By Meredith McDermott, United4Hope Program Manager, and Laura Varela, Director of United4Hope
We are all reeling from last Monday’s school’s shooting at Covenant School, and we wonder what we can do to support others in their pain. If you are wondering how to support our neighbors during this difficult time, we wanted to share a few thoughts and resources that can help guide you on this journey.
How can The Church support hope and healing for Nashville’s schools?
Reach out and ask school faculty and staff that you know how they are doing. What are they feeling and how are they processing those feelings? They’ve had to be strong this week on behalf of their students, but they need a place to process their own experience. Acknowledge that it’s been a difficult week and that sadness, anxiety, and fear are common emotions. Remind them that they are loved. If you partner with a school through United4Hope, don’t be afraid to reach out to your contacts there. Simple acknowledgement through an email, card, or text goes a long way!
Supporting the grieving:
From, Megan Devine, Author of It’s ok that you’re not ok and How to Carry What Can’t be Fixed
If you’re grieving and would like some help educating friends and family on the best ways to support you, these guidelines are for you, too:
- Remember that grief belongs to the griever: Follow their lead. Every grief is unique and belongs entirely to the person experiencing it.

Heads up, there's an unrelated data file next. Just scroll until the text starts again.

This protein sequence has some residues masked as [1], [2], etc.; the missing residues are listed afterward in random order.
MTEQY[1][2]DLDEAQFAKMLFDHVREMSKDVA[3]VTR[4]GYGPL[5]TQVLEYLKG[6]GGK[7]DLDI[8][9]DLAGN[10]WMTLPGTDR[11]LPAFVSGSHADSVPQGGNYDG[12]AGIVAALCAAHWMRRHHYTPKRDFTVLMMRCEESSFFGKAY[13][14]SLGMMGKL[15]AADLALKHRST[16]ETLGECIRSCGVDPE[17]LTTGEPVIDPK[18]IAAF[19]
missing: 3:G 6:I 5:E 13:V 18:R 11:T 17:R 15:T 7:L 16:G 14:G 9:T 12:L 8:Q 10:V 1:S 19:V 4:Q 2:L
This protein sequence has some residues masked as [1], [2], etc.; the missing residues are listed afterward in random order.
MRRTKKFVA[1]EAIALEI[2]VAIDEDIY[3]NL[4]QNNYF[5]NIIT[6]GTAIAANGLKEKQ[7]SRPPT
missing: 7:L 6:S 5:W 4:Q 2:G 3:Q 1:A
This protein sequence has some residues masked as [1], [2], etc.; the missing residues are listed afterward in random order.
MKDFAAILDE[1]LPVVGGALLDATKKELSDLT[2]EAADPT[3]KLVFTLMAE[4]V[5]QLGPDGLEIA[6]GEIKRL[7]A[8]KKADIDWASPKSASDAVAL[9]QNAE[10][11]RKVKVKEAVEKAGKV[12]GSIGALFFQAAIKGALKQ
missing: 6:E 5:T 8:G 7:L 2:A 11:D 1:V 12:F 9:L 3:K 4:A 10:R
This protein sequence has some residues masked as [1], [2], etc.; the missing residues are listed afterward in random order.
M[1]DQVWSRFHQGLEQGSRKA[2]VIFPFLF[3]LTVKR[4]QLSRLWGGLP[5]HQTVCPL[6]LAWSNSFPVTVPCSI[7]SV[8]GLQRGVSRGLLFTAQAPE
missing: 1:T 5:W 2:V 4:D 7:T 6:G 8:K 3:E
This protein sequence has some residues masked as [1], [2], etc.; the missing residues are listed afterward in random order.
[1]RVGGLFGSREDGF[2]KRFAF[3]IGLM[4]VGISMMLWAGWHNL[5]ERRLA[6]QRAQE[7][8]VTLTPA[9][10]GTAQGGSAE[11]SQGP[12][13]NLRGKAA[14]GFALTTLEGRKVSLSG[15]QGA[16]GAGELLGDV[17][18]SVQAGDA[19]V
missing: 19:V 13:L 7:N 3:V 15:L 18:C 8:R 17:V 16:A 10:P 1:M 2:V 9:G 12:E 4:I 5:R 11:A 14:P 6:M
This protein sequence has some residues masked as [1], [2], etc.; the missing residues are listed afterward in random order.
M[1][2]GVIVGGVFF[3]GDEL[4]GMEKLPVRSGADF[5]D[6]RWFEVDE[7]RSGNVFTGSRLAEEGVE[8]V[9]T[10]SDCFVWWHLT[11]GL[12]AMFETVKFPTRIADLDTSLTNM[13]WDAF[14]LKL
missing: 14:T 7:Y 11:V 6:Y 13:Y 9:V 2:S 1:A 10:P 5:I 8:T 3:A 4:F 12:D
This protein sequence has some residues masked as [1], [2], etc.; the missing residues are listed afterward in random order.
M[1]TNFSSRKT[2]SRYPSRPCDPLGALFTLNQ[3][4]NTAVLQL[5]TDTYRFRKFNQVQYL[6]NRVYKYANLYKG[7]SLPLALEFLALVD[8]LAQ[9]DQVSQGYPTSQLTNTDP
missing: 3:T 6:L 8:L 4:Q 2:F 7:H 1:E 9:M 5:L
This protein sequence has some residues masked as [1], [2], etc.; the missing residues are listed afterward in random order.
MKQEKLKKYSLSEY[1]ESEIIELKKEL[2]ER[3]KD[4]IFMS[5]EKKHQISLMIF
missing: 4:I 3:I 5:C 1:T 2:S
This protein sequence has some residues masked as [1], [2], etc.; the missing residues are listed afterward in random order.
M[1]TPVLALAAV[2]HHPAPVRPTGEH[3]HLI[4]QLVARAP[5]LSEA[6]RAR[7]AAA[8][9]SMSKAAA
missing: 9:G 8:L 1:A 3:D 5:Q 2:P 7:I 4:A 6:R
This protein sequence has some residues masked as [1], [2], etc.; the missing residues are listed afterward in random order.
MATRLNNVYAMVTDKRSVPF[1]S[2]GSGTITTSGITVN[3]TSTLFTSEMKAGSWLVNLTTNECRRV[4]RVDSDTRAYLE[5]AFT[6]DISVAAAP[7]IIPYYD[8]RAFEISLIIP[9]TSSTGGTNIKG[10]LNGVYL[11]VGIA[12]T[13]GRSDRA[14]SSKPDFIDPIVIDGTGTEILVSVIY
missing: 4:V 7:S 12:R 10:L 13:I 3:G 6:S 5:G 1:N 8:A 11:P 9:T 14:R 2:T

- Drop off or send care packages. Tangible evidence of love and support is a wonderful thing.
- Stay present, don’t talk about “later” It’s tempting to talk about how things will be better in the future. Right now, that future is irrelevant. Stay in the present moment.
- Be specific about how you can help. Don’t say, “Call if you need anything.” Make concrete offers of support. Be Specific. Be reliable.
- State the truth: Future-based, omniscient, and generalized platitudes are unhelpful. Stick with the truth: This hurts. I love you. I’m here.
- Do the recurring things: Are there recurring tasks or chores you might do for your friend? Support them in small, ordinary ways.
- Try not to do anything that’s irreversible: Everyday things can be become precious after someone dies. Ask first before cleaning or changing anything that can’t be undone.
- Don’t compare griefs: Each loss is unique. Even if your loss is empirically similar, resist the urge to say you know what they’re going through. Ask first before sharing your own story of loss.
- Say their person’s name: You aren’t sparing their feelings by not talking about or saying the name of someone they lost.
- Tackle projects together: There’s a lot to do after someone dies. Offer your assistance and follow through with your offers. Follow your friend’s lead in these tasks.
For additional resources to address this topic, please see the following: